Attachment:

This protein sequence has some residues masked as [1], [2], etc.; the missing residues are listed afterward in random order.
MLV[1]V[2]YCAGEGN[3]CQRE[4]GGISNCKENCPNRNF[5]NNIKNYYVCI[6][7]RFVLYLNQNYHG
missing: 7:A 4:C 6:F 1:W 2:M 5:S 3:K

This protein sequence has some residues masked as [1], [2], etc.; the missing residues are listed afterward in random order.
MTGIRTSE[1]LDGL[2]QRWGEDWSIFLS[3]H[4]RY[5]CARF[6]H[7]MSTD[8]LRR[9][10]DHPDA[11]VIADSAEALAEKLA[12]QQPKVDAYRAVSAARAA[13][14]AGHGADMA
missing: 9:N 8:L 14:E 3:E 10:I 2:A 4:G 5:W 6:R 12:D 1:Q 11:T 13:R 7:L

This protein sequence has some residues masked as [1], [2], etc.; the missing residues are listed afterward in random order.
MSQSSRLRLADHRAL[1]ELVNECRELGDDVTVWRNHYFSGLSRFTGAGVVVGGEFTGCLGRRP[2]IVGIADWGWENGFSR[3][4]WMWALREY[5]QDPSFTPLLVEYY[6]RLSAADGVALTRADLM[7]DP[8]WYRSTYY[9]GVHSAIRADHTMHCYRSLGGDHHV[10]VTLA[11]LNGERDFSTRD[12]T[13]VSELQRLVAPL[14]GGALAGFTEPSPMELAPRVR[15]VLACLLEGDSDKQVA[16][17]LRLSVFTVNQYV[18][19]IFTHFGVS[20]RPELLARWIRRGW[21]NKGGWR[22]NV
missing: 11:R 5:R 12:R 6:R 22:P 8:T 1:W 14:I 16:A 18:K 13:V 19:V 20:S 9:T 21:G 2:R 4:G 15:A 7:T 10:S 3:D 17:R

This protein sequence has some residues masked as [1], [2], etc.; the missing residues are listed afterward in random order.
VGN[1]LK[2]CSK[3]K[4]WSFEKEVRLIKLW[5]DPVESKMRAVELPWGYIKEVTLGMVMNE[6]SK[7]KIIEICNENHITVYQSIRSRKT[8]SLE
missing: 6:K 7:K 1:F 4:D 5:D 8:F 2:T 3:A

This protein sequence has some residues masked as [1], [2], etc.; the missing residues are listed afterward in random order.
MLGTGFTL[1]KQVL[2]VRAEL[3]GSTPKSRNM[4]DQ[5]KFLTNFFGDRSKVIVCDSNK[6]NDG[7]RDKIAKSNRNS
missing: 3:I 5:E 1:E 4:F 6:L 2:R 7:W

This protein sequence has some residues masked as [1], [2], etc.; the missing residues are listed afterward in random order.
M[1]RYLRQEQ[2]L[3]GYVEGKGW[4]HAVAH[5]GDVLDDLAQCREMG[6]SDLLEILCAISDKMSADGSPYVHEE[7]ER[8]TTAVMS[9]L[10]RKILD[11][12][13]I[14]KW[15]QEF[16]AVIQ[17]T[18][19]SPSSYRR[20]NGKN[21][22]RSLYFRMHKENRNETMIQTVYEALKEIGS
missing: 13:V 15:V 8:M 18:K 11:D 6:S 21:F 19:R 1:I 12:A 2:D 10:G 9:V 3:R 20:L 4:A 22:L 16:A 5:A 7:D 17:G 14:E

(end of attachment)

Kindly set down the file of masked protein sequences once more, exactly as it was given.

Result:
This protein sequence has some residues masked as [1], [2], etc.; the missing residues are listed afterward in random order.
MLV[1]V[2]YCAGEGN[3]CQRE[4]GGISNCKENCPNRNF[5]NNIKNYYVCI[6][7]RFVLYLNQNYHG
missing: 7:A 4:C 6:F 1:W 2:M 5:S 3:K

This protein sequence has some residues masked as [1], [2], etc.; the missing residues are listed afterward in random order.
MTGIRTSE[1]LDGL[2]QRWGEDWSIFLS[3]H[4]RY[5]CARF[6]H[7]MSTD[8]LRR[9][10]DHPDA[11]VIADSAEALAEKLA[12]QQPKVDAYRAVSAARAA[13][14]AGHGADMA
missing: 9:N 8:L 14:E 3:E 10:I 2:A 4:G 5:W 6:R 12:D 1:Q 11:T 13:R 7:L

This protein sequence has some residues masked as [1], [2], etc.; the missing residues are listed afterward in random order.
MSQSSRLRLADHRAL[1]ELVNECRELGDDVTVWRNHYFSGLSRFTGAGVVVGGEFTGCLGRRP[2]IVGIADWGWENGFSR[3][4]WMWALREY[5]QDPSFTPLLVEYY[6]RLSAADGVALTRADLM[7]DP[8]WYRSTYY[9]GVHSAIRADHTMHCYRSLGGDHHV[10]VTLA[11]LNGERDFSTRD[12]T[13]VSELQRLVAPL[14]GGALAGFTEPSPMELAPRVR[15]VLACLLEGDSDKQVA[16][17]LRLSVFTVNQYV[18][19]IFTHFGVS[20]RPELLARWIRRGW[21]NKGGWR[22]NV
missing: 11:R 5:R 12:R 6:R 22:P 8:T 1:W 14:I 16:A 18:K 13:V 19:V 20:S 9:T 21:G 2:R 4:G 15:A 7:T 10:S 3:D 17:R

This protein sequence has some residues masked as [1], [2], etc.; the missing residues are listed afterward in random order.
VGN[1]LK[2]CSK[3]K[4]WSFEKEVRLIKLW[5]DPVESKMRAVELPWGYIKEVTLGMVMNE[6]SK[7]KIIEICNENHITVYQSIRSRKT[8]SLE
missing: 6:K 7:K 1:F 4:D 5:D 8:F 2:T 3:A

This protein sequence has some residues masked as [1], [2], etc.; the missing residues are listed afterward in random order.
MLGTGFTL[1]KQVL[2]VRAEL[3]GSTPKSRNM[4]DQ[5]KFLTNFFGDRSKVIVCDSNK[6]NDG[7]RDKIAKSNRNS
missing: 3:I 5:E 1:E 4:F 6:L 2:R 7:W

This protein sequence has some residues masked as [1], [2], etc.; the missing residues are listed afterward in random order.
M[1]RYLRQEQ[2]L[3]GYVEGKGW[4]HAVAH[5]GDVLDDLAQCREMG[6]SDLLEILCAISDKMSADGSPYVHEE[7]ER[8]TTAVMS[9]L[10]RKILD[11][12][13]I[14]KW[15]QEF[16]AVIQ[17]T[18][19]SPSSYRR[20]NGKN[21][22]RSLYFRMHKENRNETMIQTVYEALKEIGS
missing: 13:V 15:V 8:M 18:K 11:D 6:S 21:F 19:R 1:I 12:A 2:D 10:G 9:V 3:R 20:L 4:A 22:L 16:A 5:A 7:D 17:G 14:E